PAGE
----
But one of the similarities that would hold true is that the brain does maintain a browser. It has a listing of most recent files, frequently viewed files, and even files we think we’ve deleted.

Every once in a while, they’ll just pop up and remind us that the mind doesn’t always find ways to be kind.

It’s a little piece of nastiness.

So it runs a tally.

How many murders have we watched in television and movies over the past six months?

How many shows on the beauty of Antarctica and gorgeous flower displays from India?

How many scenes of pornography and the abuse of the female body have crossed our eyes in comparision to the downloads we have perused of mothers loving their children and women conquering prejudice, to be successful in business?

Because our browser is filled with corruption, we cheat.

  • We cheat on our taxes.
  • We cheat on our lovers.
  • We cheat ourselves out of blessing because cursing is so easily available.
  • We cheat our children out of intimacy in favor of a quick trip to the amusement park.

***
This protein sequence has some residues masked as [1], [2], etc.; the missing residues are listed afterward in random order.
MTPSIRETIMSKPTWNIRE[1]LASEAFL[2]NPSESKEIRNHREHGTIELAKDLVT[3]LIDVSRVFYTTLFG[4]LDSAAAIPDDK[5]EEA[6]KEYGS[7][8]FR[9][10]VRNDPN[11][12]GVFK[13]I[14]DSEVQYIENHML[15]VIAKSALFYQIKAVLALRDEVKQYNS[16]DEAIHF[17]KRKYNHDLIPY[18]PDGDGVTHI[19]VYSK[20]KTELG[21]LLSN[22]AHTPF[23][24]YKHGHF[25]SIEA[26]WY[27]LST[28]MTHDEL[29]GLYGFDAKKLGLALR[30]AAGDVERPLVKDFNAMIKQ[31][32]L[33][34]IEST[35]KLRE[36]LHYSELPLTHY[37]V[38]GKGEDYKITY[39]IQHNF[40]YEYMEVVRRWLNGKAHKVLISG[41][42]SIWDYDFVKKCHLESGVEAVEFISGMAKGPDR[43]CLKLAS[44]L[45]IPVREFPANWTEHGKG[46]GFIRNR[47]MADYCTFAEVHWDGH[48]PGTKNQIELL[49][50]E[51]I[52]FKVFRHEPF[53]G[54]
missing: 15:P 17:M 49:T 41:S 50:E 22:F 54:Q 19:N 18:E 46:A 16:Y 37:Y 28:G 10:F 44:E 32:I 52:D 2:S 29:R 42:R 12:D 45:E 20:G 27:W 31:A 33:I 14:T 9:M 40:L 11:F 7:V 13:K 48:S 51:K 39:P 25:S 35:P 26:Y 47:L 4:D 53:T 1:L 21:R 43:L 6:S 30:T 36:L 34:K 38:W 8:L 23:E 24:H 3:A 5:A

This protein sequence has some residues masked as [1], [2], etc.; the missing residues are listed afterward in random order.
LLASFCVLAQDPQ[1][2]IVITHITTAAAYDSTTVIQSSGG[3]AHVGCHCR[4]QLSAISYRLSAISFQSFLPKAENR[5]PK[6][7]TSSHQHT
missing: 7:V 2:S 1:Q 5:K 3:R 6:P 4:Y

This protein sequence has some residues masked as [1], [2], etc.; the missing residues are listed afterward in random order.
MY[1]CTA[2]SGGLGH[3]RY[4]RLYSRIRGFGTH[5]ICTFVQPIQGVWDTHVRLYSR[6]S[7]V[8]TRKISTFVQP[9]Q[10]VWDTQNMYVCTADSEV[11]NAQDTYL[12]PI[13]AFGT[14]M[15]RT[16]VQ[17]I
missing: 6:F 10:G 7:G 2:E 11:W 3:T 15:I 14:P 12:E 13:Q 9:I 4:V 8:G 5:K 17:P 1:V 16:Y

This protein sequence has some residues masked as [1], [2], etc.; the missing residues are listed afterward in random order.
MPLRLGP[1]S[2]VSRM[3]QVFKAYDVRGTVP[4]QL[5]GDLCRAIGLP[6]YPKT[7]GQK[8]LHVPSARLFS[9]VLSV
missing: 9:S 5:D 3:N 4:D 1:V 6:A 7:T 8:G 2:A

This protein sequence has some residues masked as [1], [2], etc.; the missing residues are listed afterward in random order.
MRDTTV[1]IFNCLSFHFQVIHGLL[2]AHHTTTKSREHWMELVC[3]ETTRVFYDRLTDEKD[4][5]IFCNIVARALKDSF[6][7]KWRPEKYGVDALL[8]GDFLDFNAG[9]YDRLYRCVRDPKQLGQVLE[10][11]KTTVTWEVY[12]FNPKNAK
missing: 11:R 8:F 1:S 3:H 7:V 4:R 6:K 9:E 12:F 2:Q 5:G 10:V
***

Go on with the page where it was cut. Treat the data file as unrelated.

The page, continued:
• We cheat our talent out of the privilege of being used in a creative way while constantly bitching about the limitations of our job.

We cheat.

And then, fearing that we will be revealed as cheaters, we develop a honeycomb of intertwined lies, which now buzz from our lips with far too much glib precision.

Where will our cheating take us?

Well, we certainly don’t think anybody is going to be better than us, so it turns us into suspicious, angry and vindictive neighbors.

We cheat.

Mostly, we cheat ourselves.

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Allah

Words from Dic(tionary)

dictionary with letter A

Allah: (n) the name of God among Muslims (and Arab Christians)

I got a Kentucky woman pissed off at me–and unlike Neil Diamond’s representation of Kentucky women, they actually can be quite vindictive.